The Story of the Origin of the Shabad, Dhan Dhan Ram Das Guru
The first Guru of the Sikhs, Guru Nanak, was served by a wonderful musician, Mardana, who accompanied the singing of the Guru’s sacred compositions for many years. After Mardana passed away, two young and talented musicians, Balwand and Satta, became prominent musicians in the Guru’s Darbar (court). They served Guru Nanak and after him Guru Angad, the second guru, then Guru Amar Das, the third guru, then Guru Ram Das, the fourth guru and finally, they served Guru Arjan, the fifth guru.
It was the tradition that as visitors came into the Guru’s court they would make an offering to the Guru. Based on how well the musicians played and how well they enriched the meditative experience for those present, the visitors might also make an offering to the musicians. And so it was that the musicians were rewarded for their efforts.
It came to pass that Satta had a granddaughter who wanted to get married, but the family needed a large amount of money to pay for all the arrangements for the wedding. So, Balwand and Satta asked Guru Arjan for the money to pay for the wedding.
Guru Arjan had only recently become Guru. In the change between Guru Ram Das and Guru Arjan there had been a period of some confusion and intrigue involving the elder brother of Guru Ram Das, Priti Chand, who thought that he should have been crowned as Guru. Because of this confusion there was a period where fewer visitors were coming to visit Guru Arjan. So, when Balwand and Satta asked Guru Arjan for the money for the wedding, there was not much money available. The Guru gave the musicians what he could but the musicians thought it was not enough. They became reactive and angry. They descended into the spiritual stage called, “Shakti Pad” – a time of tumultuous challenge to one’s highest commitments and confronting of the ego.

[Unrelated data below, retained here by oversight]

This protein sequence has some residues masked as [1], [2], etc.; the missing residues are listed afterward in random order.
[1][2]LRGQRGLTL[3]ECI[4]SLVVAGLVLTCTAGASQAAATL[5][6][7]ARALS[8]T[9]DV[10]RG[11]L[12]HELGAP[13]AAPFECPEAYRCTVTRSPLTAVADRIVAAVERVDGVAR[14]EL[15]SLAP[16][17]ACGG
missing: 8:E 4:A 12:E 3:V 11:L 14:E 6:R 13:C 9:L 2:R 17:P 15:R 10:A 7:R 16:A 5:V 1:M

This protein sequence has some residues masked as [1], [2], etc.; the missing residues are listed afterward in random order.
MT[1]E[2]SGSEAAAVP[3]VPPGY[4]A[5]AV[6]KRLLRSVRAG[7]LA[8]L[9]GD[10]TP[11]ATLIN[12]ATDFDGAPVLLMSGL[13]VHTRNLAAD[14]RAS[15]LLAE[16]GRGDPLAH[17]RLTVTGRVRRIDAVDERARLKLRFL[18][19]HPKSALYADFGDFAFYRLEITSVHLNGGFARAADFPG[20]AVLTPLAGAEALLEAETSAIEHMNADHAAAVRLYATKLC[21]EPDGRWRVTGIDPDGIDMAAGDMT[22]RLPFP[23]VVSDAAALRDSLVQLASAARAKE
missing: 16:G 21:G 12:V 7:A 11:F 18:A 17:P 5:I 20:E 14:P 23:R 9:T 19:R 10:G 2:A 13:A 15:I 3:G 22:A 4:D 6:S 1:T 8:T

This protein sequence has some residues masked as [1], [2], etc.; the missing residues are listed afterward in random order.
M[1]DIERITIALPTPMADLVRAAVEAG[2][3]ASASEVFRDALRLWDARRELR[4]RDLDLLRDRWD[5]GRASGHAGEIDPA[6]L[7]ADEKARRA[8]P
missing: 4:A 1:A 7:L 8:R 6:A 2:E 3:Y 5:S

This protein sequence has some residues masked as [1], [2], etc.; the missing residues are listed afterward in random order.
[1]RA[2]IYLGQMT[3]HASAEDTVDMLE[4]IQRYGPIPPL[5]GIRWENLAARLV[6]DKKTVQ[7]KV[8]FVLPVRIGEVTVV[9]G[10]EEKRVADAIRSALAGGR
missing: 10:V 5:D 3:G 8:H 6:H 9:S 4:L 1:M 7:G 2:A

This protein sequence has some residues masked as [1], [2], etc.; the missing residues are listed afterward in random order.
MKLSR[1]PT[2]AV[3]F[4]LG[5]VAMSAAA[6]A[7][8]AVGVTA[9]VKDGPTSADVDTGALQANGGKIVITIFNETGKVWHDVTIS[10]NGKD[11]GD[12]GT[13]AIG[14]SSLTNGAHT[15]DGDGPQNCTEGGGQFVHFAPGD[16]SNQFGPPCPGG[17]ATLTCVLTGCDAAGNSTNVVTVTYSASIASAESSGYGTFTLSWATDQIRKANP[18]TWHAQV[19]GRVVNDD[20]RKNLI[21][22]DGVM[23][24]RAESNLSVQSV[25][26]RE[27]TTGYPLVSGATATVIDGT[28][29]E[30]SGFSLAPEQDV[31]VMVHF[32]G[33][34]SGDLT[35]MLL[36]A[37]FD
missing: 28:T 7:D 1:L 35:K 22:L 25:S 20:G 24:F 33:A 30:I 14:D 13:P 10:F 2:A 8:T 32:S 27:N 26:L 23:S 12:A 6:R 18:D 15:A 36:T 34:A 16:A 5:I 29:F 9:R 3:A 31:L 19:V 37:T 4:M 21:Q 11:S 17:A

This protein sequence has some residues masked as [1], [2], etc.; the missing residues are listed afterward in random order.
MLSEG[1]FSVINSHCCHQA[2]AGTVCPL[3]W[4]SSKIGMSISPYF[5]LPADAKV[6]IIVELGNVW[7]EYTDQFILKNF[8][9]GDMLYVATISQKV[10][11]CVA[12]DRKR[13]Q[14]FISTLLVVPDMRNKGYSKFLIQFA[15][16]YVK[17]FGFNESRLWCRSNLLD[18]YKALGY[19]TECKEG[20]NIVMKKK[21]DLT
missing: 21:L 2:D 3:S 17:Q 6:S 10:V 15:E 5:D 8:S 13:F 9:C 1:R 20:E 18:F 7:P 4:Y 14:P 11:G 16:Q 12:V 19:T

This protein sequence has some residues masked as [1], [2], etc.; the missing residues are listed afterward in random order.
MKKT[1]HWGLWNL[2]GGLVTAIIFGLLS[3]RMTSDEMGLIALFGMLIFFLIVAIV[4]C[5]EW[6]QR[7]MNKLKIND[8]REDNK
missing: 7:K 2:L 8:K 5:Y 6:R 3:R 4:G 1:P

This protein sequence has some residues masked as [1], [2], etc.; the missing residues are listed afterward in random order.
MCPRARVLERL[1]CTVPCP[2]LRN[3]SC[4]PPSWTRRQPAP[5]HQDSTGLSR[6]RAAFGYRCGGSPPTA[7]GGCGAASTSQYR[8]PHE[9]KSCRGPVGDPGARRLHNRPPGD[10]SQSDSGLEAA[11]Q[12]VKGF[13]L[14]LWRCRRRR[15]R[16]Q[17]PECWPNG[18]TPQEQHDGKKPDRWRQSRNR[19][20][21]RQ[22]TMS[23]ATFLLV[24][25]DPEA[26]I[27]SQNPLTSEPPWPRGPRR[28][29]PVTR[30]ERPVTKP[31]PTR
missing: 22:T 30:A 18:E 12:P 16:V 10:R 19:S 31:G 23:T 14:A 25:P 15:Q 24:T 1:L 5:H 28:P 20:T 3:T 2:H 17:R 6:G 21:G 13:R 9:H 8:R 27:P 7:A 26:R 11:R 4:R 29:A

The musicians started to think that they were the reason people came to the court of the Guru – that they were more important than the Guru. They decided to no longer play music in the Guru’s court. The next day Guru Arjan sent word asking the musicians to come and play in the Guru’s Court but they would not come. The Guru sent some of his most revered Sikhs to request the musicians to return to the Guru’s court but they would not come. Finally, Guru Arjan himself went to speak with the musicians but, even then, they would not change their mind. The musicians started to criticize and belittle the Gurus that they had served. Guru Arjan said he had no problem listening to criticism of himself, but he could not tolerate criticism of his Guru, Guru Ram Das, and, by extension, Guru Nanak.